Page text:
Bring me the ear of Akram Aylisli! Politician offers £8,000 for attack on writer

Head of political party offers £8,000 for author's body part over controversial novel

Moscow

A politician in Azerbaijan has offered a cash reward for anyone who slices off the ear of a controversial writer – the latest twist in an alleged hate campaign waged by the country’s authoritarian government in an apparent attempt to distract attention from internal issues.

The author, Akram Aylisli, is in trouble for his novel Stone Dreams, in which he portrayed scenes of violence carried out by Azerbaijanis against their Armenian foes during the riots that accompanied the break-up of the Soviet Union. What appears to be a coordinated campaign has been unleashed against him, with television programmes and official pronouncements railing against the writer.

He was expelled from the Union of Writers and had his presidential pension rescinded. His wife and son have also lost their jobs, while protesters have organised book-burnings of his works, held pickets outside his house, and burned effigies of him.

Events took an even more alarming turn when Hafiz Haciyev, the head of a pro-government political party, said his party would pay 10,000 manat (£8,000) for the ear of the author.

“The book was meant to be about conciliation between Azeris and Armenians,” Mr Aylisli told The Independent from Baku. “I realised when I wrote it that it could be controversial, but I didn’t for a minute think that there would be this giant campaign, on a state level.”

Azerbaijan is a bitter foe of neighbouring Armenia, and the two countries fought a war in the early 1990s over Nagorno-Karabakh, which is recognised as part of Azerbaijan but is currently run by a pro-Armenian government. There is still a heavily armed front line of muddy trenches between the two countries, and periodic militaristic rhetoric from both sides.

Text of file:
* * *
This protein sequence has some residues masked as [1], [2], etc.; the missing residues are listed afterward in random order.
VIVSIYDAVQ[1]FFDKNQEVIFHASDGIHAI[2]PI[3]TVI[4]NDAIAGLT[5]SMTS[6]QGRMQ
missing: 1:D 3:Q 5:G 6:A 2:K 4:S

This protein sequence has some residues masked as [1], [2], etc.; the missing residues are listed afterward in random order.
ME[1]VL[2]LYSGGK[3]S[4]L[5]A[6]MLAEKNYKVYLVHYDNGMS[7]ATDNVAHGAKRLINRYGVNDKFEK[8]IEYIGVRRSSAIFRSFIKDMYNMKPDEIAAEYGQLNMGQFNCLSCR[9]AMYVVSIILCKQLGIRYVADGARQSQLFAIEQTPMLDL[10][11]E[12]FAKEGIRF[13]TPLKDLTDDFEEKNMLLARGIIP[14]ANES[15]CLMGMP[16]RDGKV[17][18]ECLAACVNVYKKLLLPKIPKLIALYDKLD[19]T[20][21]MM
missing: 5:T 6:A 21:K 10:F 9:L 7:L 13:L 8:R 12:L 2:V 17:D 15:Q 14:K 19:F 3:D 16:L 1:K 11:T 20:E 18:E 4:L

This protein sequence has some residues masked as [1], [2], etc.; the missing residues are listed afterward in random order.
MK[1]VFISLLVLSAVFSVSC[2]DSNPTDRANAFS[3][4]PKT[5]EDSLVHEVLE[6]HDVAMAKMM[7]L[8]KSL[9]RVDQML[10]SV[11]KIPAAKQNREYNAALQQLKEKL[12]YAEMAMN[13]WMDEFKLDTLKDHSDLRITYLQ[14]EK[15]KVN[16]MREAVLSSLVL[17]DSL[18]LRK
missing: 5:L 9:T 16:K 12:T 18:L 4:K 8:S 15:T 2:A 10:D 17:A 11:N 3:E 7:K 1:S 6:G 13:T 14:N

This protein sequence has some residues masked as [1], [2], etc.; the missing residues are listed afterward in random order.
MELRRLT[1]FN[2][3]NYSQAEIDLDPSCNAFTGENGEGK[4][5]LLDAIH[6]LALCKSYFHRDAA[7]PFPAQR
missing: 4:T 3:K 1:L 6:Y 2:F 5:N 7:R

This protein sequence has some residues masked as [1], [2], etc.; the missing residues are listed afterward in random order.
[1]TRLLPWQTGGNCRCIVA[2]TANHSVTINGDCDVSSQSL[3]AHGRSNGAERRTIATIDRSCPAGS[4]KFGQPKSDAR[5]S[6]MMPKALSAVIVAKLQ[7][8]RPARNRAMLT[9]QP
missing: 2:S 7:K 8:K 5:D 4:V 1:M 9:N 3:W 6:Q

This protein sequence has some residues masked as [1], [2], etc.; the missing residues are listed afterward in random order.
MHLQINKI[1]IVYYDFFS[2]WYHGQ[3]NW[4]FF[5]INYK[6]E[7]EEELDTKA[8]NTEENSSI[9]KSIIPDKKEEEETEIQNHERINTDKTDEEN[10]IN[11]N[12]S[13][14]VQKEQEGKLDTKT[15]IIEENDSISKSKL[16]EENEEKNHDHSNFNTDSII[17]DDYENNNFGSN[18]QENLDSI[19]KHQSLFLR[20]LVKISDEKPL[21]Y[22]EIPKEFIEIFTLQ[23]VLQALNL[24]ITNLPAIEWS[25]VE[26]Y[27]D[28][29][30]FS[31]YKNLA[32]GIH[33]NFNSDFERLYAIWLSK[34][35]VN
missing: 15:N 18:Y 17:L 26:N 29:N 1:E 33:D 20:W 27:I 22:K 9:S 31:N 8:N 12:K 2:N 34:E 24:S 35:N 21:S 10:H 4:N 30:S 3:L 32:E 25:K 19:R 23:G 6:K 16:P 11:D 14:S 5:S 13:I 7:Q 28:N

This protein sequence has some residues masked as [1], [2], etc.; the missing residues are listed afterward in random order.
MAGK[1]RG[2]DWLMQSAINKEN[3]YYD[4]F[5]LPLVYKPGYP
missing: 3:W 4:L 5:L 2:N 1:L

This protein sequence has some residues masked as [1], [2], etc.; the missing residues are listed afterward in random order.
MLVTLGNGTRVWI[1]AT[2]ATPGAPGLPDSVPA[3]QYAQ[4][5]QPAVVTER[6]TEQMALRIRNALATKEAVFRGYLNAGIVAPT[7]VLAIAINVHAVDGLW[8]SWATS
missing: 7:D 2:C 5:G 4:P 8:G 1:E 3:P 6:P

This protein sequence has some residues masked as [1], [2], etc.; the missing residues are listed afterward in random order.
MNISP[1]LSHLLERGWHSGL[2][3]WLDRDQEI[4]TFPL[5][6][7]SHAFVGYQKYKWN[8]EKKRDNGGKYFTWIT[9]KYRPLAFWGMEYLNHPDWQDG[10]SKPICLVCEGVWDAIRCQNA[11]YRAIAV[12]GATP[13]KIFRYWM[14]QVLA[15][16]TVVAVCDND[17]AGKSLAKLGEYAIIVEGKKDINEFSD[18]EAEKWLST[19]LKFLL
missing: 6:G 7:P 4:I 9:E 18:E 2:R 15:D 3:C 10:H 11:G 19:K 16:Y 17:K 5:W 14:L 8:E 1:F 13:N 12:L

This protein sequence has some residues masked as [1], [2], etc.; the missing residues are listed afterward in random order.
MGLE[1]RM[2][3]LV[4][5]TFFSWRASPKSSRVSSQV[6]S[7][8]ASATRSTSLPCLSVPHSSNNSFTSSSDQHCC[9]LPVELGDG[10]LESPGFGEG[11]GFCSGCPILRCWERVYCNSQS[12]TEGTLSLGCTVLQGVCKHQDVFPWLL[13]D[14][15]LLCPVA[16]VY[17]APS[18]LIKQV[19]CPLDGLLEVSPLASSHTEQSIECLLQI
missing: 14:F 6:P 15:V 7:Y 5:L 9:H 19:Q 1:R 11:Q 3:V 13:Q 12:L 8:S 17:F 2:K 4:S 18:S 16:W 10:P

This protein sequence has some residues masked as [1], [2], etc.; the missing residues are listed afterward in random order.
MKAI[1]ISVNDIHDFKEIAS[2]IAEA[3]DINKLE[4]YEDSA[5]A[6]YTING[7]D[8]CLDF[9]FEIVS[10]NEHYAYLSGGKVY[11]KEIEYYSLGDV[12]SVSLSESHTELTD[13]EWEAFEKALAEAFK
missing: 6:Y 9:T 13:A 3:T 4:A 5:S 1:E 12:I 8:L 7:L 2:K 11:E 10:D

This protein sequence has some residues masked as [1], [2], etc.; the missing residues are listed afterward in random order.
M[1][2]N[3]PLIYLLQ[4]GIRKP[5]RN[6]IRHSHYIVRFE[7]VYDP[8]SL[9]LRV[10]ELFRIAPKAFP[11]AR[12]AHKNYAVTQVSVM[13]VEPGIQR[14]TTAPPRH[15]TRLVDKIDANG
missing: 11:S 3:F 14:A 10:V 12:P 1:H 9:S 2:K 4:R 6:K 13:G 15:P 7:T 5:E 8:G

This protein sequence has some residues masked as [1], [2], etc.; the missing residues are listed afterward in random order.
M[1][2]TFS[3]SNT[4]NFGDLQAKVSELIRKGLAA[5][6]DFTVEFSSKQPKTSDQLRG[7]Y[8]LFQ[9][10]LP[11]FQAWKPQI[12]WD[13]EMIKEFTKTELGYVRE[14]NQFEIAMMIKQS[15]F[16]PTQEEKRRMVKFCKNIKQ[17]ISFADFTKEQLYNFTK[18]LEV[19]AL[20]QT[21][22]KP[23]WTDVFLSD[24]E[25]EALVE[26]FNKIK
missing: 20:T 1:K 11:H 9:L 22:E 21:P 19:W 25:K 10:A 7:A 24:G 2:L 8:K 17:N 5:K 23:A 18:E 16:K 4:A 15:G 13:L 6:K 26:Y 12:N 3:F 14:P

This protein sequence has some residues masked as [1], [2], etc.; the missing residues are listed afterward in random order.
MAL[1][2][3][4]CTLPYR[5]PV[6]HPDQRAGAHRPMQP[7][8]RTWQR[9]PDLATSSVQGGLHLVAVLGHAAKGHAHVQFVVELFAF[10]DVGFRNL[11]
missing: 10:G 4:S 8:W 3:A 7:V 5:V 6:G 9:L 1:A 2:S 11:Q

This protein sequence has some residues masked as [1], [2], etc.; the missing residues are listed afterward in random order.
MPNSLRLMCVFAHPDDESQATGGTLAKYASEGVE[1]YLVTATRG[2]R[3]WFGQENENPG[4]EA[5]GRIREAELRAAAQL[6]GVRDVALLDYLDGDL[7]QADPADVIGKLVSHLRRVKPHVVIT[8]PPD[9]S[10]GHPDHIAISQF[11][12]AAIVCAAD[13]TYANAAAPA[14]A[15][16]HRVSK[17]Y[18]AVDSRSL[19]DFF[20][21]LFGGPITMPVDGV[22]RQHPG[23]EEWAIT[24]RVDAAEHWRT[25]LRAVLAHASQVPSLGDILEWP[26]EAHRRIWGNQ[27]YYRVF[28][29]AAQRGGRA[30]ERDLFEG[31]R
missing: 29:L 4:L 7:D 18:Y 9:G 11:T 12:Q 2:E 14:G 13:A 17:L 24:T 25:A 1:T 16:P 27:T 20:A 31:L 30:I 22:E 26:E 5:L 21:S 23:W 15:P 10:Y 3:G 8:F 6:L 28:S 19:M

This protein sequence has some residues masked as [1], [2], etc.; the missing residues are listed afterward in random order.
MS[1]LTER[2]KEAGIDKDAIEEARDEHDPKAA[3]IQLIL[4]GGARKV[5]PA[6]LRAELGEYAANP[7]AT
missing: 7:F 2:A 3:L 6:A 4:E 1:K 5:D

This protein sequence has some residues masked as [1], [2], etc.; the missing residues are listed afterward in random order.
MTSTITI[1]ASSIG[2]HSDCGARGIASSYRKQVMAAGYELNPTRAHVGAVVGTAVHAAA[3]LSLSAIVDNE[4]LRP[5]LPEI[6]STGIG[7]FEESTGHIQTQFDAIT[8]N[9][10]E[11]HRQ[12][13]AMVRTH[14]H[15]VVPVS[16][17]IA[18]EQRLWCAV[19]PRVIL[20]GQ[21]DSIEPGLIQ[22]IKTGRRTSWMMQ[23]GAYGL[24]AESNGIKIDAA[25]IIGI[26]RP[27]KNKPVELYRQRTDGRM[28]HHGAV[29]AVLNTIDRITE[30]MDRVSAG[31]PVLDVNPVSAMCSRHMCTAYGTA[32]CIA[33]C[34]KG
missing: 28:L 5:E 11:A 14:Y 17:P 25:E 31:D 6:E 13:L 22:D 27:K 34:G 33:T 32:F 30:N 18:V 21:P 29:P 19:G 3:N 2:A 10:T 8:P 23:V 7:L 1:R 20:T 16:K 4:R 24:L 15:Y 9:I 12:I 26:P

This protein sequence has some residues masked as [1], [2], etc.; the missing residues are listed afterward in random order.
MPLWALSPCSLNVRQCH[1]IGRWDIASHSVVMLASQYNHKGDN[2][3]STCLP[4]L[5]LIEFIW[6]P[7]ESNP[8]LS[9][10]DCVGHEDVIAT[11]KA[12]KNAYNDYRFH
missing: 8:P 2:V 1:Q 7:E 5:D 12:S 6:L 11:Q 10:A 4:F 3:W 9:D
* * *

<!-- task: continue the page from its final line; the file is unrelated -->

“If a person has no national spirit, he cannot have a sense of humanity,” said Ali Hasanov, an aide to Azerbaijan’s President, Ilham Aliyev, commenting on Mr Aylisli’s novel. “The Azerbaijani people must express public hatred towards these people.”

“The Azerbaijani authorities have an obligation to protect Akram Aylisli,” said Hugh Williamson, Europe and Central Asia director at Human Rights Watch. “Instead, they have led the effort to intimidate him, putting him at risk with a campaign of vicious smears and hostile rhetoric.”

The campaign comes after a period of unusual civil unrest in the country, as Mr Aliyev prepares to stand for re-election later in the year. Last month, thousands of people attended an unsanctioned rally in Baku over conditions in the military, and later there were violent protests in a provincial town after a minister’s son crashed his luxury car into a local’s more modest vehicle. Although the President still retains the support of the majority of Azeris, analysts say discontent over Mr Aliyev’s authoritarian methods and the rampant corruption of the ruling elite is eroding the regime’s popularity.

“Something is definitely changing in Azerbaijan,” said Emin Milli, a blogger and activist who was released from a 15-day jail sentence for organising unsanctioned rallies last month. “For the first time, thousands of people are coming out to protest. This is the government’s old game to rally support – play the nationalist card.”

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